As a concise description of a field of research and practice—to be used in calls for contributions to networked learning conferences and publications.
To alert teachers, educational leaders and policy makers to the existence of this field of research and practice, as a robustly grounded alternative to ‘online’ or ‘blended’ learning, for example.
The first of these needs can be dealt with by decomposing a text, listing classificatory criteria and then determining whether an instance in the literature should or should not be classified as ‘networked learning’. Table 2 illustrates an approach, but we leave further work of this kind to others.
The need for a concise description of networked learning, to be used in calls for conference papers and related publications, can be served by merging texts, as follows:
Networked learning involves processes of collaborative, co-operative and collective inquiry, knowledge-creation and knowledgeable action, underpinned by trusting relationships, motivated by a sense of shared challenge and enabled by convivial technologies. Networked learning promotes connections: between people, between sites of learning and action, between ideas, resources and solutions, across time, space and media.
Since conference organizers and book editors enjoy considerable freedom of action, we imagine that they will modify, contextualize and/or supplement this text as the need arises.
Finally, there is the matter of advocacy in the broader fields of educational policy and practice. A working description or definition of networked learning cannot do much on its own. Fortunately, at various points in the past, the networked learning community has made very productive use of manifestos—both to galvanize thinking and discussion (in their creation) and to represent the purposes and values of the field to others, promoting equality or de-centring the human, for example (Beaty, Hodgson, Mann, and McConnell 2002; Beaty, Cousin, and Hodgson 2010). Drawing on Latour (2010), Bayne and Ross (2016) have this to say about the nature of manifestos.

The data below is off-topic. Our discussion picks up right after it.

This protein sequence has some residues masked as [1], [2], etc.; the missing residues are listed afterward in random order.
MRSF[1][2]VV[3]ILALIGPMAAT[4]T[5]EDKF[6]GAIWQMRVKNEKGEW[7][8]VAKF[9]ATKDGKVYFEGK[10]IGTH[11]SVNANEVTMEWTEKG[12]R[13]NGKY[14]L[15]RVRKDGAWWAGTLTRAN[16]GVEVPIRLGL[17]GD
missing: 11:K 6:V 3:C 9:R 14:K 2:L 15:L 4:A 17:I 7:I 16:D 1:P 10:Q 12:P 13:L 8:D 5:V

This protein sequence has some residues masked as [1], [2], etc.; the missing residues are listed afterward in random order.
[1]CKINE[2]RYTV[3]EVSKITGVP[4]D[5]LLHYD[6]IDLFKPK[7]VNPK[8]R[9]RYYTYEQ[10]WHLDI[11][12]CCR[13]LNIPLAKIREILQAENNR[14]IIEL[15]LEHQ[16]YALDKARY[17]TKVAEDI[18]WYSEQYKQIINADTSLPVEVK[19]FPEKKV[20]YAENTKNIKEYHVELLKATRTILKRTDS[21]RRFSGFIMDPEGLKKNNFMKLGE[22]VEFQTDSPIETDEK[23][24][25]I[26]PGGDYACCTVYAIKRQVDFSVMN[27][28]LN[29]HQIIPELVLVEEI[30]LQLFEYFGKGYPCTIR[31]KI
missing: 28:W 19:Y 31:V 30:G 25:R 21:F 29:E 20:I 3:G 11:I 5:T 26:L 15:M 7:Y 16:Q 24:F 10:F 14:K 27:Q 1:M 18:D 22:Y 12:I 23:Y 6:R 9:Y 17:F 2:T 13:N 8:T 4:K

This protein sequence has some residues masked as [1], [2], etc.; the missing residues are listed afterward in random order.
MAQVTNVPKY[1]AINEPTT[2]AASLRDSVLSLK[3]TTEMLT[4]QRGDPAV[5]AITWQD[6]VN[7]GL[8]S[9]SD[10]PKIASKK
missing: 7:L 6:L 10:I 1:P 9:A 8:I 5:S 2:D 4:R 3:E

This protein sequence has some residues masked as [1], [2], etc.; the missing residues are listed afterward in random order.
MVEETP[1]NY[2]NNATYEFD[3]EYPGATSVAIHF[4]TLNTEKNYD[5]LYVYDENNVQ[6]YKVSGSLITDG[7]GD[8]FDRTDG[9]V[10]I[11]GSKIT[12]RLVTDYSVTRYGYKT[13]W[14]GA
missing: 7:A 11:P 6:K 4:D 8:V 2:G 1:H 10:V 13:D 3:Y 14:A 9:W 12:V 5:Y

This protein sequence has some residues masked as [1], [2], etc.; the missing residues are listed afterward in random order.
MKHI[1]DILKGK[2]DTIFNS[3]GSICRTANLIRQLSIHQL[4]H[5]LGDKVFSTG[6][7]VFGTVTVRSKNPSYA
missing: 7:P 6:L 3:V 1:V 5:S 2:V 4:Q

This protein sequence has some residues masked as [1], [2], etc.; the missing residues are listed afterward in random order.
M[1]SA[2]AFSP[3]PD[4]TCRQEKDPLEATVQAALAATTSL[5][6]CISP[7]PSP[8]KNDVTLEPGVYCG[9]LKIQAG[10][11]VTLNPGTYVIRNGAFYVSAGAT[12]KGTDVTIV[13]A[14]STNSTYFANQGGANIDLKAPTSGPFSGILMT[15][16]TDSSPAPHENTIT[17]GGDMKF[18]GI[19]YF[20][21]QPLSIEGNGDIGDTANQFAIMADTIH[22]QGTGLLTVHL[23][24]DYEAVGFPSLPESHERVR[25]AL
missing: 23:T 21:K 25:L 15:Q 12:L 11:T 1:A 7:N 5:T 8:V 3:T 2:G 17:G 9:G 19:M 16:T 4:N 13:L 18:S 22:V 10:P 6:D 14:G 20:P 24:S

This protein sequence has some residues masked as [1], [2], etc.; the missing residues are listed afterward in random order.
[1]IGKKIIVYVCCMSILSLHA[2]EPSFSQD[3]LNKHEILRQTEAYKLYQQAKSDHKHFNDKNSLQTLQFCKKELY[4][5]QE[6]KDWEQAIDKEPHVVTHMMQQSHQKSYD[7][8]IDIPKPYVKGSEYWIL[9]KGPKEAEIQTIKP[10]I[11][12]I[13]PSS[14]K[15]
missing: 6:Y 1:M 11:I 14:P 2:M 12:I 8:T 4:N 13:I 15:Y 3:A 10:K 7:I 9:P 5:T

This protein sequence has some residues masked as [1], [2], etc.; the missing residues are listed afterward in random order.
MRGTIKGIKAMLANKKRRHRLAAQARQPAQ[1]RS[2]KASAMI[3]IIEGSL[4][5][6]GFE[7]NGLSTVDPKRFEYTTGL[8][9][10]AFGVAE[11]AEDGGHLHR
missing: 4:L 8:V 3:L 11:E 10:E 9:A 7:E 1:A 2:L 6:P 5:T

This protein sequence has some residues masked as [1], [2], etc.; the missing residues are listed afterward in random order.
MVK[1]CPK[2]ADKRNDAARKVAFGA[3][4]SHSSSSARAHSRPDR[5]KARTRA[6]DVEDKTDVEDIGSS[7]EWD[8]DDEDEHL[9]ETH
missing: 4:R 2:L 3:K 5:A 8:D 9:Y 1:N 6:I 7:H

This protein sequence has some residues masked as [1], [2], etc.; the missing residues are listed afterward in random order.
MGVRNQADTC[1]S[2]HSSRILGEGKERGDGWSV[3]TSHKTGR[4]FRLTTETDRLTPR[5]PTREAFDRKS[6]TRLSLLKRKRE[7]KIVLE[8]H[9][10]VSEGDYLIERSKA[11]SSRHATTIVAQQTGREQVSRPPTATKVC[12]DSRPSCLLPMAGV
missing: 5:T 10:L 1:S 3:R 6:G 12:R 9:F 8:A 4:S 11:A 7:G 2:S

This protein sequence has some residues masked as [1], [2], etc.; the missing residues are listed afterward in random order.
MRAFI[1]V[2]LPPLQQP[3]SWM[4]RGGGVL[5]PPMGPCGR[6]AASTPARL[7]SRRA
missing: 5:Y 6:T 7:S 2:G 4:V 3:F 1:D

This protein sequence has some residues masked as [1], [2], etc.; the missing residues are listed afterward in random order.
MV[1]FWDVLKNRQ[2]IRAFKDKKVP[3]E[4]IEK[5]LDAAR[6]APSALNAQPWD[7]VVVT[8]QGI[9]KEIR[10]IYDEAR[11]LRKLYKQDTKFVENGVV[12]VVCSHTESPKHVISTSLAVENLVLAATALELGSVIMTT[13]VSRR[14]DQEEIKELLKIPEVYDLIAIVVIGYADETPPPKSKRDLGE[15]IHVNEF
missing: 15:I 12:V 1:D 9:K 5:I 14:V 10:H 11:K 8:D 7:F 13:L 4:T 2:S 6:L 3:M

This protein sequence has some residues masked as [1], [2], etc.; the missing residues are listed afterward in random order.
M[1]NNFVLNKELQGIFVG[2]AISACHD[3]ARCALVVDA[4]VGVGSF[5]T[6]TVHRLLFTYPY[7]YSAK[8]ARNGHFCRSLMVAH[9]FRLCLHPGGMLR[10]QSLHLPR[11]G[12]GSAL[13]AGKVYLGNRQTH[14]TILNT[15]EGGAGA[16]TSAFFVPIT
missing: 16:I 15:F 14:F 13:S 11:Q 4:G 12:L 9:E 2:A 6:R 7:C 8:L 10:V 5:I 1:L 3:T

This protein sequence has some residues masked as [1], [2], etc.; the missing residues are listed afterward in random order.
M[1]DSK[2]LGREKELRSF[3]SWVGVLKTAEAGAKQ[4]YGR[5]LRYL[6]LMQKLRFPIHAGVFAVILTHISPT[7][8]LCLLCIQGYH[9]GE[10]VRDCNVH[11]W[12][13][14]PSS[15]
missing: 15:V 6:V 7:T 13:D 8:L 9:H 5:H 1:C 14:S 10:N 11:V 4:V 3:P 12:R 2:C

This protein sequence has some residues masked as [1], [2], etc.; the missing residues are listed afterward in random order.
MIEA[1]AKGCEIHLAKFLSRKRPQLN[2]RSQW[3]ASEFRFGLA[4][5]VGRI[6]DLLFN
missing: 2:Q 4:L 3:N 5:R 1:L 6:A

[W]e need to re-think the conventional purpose of the manifesto as an anti-reactionary revolutionary call-to-arms by an avant-garde committed to the ideal of progress. … The manifesto is contingent, open to debate, to change, to re-working as the field itself shifts: it is a ‘call to attention’ rather than a call to arms. (Bayne and Ross 2016: 127-8)
[A manifesto makes] explicit (that is, manifest) a subtle but radical transformation in the definition of what it means to progress, that is, to process forward and meet new prospects. Not as a war cry for an avant-garde to move even further and faster ahead, but rather as a warning, a call to attention, so as to stop going further in the same way as before toward the future. (Latour 2010: 473, emphasis added)
In other words, one use of ‘networked learning’ is to deflect a headlong march towards ever-cheaper, ever-poorer, ‘content-led’ manifestations of online education. This has been a recurring struggle whenever new technologies are positioned as a means to improve education and make it more efficient, glossing over an underlying policy or commercial motive linking automation and cost-reduction.